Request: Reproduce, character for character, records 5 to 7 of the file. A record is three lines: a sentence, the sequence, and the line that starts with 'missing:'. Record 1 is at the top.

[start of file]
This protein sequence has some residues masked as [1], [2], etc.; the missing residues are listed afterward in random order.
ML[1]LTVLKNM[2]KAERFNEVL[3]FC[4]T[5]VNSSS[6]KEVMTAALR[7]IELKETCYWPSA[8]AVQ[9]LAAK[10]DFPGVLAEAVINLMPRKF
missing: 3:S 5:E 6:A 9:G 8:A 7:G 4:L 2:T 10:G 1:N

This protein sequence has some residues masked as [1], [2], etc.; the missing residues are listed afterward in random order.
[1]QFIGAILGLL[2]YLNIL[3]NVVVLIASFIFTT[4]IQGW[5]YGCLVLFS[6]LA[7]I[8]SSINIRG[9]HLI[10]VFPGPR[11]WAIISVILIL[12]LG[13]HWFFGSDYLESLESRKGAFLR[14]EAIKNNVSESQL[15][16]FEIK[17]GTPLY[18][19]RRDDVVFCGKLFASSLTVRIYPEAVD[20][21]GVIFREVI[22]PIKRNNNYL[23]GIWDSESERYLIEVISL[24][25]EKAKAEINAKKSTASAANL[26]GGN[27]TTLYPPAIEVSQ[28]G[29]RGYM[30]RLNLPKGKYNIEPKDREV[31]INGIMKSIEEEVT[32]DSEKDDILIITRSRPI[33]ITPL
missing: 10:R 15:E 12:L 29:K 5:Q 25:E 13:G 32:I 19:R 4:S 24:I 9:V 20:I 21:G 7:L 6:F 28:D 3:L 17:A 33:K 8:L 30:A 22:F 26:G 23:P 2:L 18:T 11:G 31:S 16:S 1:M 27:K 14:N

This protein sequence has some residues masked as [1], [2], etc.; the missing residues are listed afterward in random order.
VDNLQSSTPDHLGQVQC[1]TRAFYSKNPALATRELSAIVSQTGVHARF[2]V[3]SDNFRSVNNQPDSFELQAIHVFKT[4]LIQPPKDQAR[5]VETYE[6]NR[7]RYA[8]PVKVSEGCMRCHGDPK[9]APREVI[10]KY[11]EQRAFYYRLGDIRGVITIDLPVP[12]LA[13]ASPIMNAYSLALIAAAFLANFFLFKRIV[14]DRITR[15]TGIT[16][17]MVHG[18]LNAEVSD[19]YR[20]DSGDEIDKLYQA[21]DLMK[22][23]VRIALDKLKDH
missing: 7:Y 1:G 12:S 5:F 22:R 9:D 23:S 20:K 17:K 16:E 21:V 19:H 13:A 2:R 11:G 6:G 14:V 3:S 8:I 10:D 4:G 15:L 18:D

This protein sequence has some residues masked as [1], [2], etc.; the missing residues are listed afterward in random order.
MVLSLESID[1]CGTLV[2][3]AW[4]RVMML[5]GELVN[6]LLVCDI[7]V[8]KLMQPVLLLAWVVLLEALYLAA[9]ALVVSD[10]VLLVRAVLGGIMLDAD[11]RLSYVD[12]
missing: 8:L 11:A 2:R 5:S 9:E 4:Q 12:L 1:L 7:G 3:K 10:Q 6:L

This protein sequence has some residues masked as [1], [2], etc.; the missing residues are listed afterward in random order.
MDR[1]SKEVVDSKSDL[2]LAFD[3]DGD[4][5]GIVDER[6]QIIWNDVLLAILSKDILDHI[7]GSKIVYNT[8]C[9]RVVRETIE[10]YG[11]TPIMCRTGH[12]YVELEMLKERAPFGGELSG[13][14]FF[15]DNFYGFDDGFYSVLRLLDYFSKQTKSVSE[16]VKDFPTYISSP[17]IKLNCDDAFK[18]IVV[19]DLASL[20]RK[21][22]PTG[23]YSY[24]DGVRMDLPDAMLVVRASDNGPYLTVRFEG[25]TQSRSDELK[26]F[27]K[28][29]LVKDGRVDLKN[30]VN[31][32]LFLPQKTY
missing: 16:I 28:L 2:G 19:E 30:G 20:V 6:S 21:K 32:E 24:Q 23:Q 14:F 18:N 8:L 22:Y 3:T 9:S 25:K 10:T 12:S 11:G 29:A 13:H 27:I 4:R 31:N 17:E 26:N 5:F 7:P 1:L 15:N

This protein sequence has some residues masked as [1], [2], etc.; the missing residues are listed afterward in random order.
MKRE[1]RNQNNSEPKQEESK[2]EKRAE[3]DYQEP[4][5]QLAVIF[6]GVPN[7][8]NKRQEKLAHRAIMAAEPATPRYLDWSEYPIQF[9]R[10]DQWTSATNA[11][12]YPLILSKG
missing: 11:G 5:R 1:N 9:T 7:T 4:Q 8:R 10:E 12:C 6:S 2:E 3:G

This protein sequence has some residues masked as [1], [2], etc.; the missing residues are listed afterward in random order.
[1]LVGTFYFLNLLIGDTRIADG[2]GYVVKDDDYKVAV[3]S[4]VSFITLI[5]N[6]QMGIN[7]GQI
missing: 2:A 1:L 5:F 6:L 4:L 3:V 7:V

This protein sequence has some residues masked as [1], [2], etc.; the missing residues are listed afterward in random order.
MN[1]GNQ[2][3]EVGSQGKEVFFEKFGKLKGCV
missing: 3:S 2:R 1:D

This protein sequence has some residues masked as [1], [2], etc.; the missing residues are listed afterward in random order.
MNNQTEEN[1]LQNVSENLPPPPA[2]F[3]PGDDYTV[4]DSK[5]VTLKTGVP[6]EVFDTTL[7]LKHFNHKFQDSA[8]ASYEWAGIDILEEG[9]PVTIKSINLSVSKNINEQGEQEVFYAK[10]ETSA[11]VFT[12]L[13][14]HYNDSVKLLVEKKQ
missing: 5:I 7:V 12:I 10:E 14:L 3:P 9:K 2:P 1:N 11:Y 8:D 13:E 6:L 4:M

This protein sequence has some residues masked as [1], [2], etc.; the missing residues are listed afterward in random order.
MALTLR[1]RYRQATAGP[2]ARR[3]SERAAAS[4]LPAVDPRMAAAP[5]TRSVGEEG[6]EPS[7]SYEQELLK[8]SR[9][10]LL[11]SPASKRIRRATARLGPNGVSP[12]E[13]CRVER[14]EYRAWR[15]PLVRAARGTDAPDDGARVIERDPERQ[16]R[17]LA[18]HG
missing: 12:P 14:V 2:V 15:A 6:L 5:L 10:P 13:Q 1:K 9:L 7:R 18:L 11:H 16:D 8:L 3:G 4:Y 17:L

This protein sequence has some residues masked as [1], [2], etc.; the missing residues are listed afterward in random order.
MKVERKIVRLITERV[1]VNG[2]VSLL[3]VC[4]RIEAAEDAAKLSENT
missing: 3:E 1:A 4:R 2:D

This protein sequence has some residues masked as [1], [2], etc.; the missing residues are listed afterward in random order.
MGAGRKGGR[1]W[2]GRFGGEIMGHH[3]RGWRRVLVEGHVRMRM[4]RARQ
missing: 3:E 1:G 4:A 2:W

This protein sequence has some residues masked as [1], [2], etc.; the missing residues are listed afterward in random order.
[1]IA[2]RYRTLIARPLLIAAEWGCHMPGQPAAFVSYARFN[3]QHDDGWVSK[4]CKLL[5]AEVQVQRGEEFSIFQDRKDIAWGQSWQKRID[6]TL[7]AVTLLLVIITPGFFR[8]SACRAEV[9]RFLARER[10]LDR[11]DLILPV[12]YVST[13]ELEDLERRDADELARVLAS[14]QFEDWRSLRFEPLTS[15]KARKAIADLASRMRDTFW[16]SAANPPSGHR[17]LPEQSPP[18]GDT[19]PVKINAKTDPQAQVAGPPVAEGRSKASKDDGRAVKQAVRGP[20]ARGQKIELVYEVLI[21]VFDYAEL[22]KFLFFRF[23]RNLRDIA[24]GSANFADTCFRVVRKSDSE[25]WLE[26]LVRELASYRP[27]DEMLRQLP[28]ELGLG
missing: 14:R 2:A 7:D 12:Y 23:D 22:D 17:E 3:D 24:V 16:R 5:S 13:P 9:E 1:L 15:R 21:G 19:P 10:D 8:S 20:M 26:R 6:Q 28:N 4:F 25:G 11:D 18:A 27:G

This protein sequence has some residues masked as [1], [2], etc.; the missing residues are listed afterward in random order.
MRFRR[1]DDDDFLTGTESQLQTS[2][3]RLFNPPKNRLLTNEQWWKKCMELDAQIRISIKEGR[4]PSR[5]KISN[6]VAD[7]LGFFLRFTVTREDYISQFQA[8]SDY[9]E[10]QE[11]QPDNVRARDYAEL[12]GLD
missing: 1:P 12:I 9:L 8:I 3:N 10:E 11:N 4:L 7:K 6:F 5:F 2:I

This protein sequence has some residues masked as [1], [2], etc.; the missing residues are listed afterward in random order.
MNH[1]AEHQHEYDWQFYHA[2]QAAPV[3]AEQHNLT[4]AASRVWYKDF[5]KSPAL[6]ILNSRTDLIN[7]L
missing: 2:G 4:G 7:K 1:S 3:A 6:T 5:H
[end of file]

This protein sequence has some residues masked as [1], [2], etc.; the missing residues are listed afterward in random order.
MDR[1]SKEVVDSKSDL[2]LAFD[3]DGD[4][5]GIVDER[6]QIIWNDVLLAILSKDILDHI[7]GSKIVYNT[8]C[9]RVVRETIE[10]YG[11]TPIMCRTGH[12]YVELEMLKERAPFGGELSG[13][14]FF[15]DNFYGFDDGFYSVLRLLDYFSKQTKSVSE[16]VKDFPTYISSP[17]IKLNCDDAFK[18]IVV[19]DLASL[20]RK[21][22]PTG[23]YSY[24]DGVRMDLPDAMLVVRASDNGPYLTVRFEG[25]TQSRSDELK[26]F[27]K[28][29]LVKDGRVDLKN[30]VN[31][32]LFLPQKTY
missing: 16:I 28:L 2:G 19:E 30:G 20:V 6:S 21:K 32:E 24:Q 23:Q 14:F 18:N 8:L 22:Y 3:T 9:S 25:K 10:T 12:S 11:G 29:A 13:H 27:I 4:R 31:N 17:E 26:N 5:F 7:P 1:L 15:N

This protein sequence has some residues masked as [1], [2], etc.; the missing residues are listed afterward in random order.
MKRE[1]RNQNNSEPKQEESK[2]EKRAE[3]DYQEP[4][5]QLAVIF[6]GVPN[7][8]NKRQEKLAHRAIMAAEPATPRYLDWSEYPIQF[9]R[10]DQWTSATNA[11][12]YPLILSKG
missing: 11:G 5:R 1:N 9:T 7:T 4:Q 8:R 10:E 12:C 6:S 2:E 3:G

This protein sequence has some residues masked as [1], [2], etc.; the missing residues are listed afterward in random order.
[1]LVGTFYFLNLLIGDTRIADG[2]GYVVKDDDYKVAV[3]S[4]VSFITLI[5]N[6]QMGIN[7]GQI
missing: 2:A 1:L 5:F 6:L 4:L 3:V 7:V